The Chinese national flag in front of the construction of a new residential complex in Beijing | Photo: Kim Kyung-Hoon

China’s real estate sector is facing a crisis that has been dragging on since 2021, when large real estate developers, such as Evergrande, ran out of cash flow to pay their debts and complete thousands of apartments that had been sold off-plan, many of them paid in advance , generating revolt among buyers who invested their savings in purchasing the properties and concern among creditor banks.

The weight of the real estate sector in the Chinese economy, which represented 12% of GDP in 2013, is expected to fall to just over 5% this year, according to projections by Hedgepoint Global Markets, the newspaper stated. The State of S. Paulo (21/5). As the article reported, “The first months of 2024 continue to show a downward trend for the real estate sector, with drops of more than 25% in residential property sales and falling investments.”

According to the Financial Times (21/5), “Goldman Sachs estimated last week that, on a cost basis, China has 30 trillion yuan in unsold housing stock, comprising land and completed apartments – the equivalent of 10 times the amount sold in the last year”. According to Goldman Sachs, in addition to the unsold housing stock, there were 90 million to 100 million “parallel supply” units in China that were often units purchased as investments and had not been inhabited.”

According to the English magazine The Economist, the apartments available for sale at the end of April were worth about 3.9 trillion yuan. According to the magazine, “Such properties are, in any case, less of a problem than the stock of unfinished, pre-sold properties or the surplus of finished, sold, but unoccupied apartments that already exist on the market. Robert Ciemniak of Real Estate Foresight, a research firm, estimates that in recent months, sales of existing homes on the secondary market have exceeded sales of new homes for the first time, at least in the nine cities for which reliable data is available. ”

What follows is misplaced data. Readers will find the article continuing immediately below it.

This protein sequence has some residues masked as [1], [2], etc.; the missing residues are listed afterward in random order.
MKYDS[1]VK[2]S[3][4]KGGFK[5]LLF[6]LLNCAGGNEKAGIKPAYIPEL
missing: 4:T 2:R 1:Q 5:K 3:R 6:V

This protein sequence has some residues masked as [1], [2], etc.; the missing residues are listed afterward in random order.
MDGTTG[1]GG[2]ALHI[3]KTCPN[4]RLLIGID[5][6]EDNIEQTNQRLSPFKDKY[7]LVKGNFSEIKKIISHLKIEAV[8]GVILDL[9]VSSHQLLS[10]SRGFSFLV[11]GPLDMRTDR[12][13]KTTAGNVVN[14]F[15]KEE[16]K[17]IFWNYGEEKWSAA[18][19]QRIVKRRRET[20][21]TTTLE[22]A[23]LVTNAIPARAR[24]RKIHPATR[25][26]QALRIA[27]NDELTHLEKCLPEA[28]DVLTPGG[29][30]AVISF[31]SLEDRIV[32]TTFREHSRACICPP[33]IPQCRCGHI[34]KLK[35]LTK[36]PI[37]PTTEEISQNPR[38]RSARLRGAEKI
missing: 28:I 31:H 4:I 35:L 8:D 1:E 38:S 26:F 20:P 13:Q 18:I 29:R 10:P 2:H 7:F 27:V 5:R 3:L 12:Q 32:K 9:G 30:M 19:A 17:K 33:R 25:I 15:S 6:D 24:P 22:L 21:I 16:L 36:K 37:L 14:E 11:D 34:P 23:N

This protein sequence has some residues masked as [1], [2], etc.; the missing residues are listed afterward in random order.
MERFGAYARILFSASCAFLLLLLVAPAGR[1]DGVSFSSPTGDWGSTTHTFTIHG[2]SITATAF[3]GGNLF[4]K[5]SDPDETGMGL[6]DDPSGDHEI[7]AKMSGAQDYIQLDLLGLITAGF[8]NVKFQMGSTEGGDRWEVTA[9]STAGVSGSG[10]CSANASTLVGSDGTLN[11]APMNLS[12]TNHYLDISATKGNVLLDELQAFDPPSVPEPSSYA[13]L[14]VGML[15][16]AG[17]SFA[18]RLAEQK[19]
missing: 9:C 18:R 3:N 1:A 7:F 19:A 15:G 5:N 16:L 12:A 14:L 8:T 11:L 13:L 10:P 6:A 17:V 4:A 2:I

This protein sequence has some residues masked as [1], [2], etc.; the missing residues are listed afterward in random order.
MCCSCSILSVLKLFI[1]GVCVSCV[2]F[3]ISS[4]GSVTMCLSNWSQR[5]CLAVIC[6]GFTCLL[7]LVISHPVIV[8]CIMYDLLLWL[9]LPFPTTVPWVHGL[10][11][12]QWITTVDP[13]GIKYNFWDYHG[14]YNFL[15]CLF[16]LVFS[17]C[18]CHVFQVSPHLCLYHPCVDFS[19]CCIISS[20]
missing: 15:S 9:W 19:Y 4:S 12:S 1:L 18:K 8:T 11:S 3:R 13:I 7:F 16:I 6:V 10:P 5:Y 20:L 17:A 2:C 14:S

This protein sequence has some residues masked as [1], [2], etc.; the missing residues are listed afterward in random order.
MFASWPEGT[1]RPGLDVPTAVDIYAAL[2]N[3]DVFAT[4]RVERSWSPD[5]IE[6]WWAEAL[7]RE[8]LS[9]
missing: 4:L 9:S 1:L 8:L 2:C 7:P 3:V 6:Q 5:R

To overcome the crisis, the Chinese government announced, on 17/05, a series of measures. According to the magazine The Economist (23/05), “The policy was announced on May 17 after an unusual video conference by He Lifeng, China’s economic czar. The country’s central bank will offer cheap loans worth up to 300 billion yuan ($42 billion) to 21 banks, which will in turn lend to eligible companies owned by municipal governments. These companies will use the money to buy finished but unsold apartments from property developers, including those in the private sector. The apartments can then be sold or rented at below-market prices to low-income buyers.”

Also according to the magazine, “Other initiatives include measures to stimulate private demand, such as allowing lower mortgage interest rates and initial payments. There was a new push for local governments to repurchase idle land from developers, with the proceeds from special bonds that had previously been reserved for other purposes. Authorities also urged banks to accelerate lending for a “white list” of viable but unfinished real estate projects. China must “fight the tough battle” to deal with unfinished housing projects and “promote key tasks such as…digesting existing commercial housing,” He said, in a combination of metaphors.”

According to the Estadão (21/05), “Last Friday, the People’s Bank of China announced the removal of mortgage rate floors for first and second homes and the reduction of the mortgage advance rate to a minimum of 15% for first homes and a minimum of 25% for second homes.”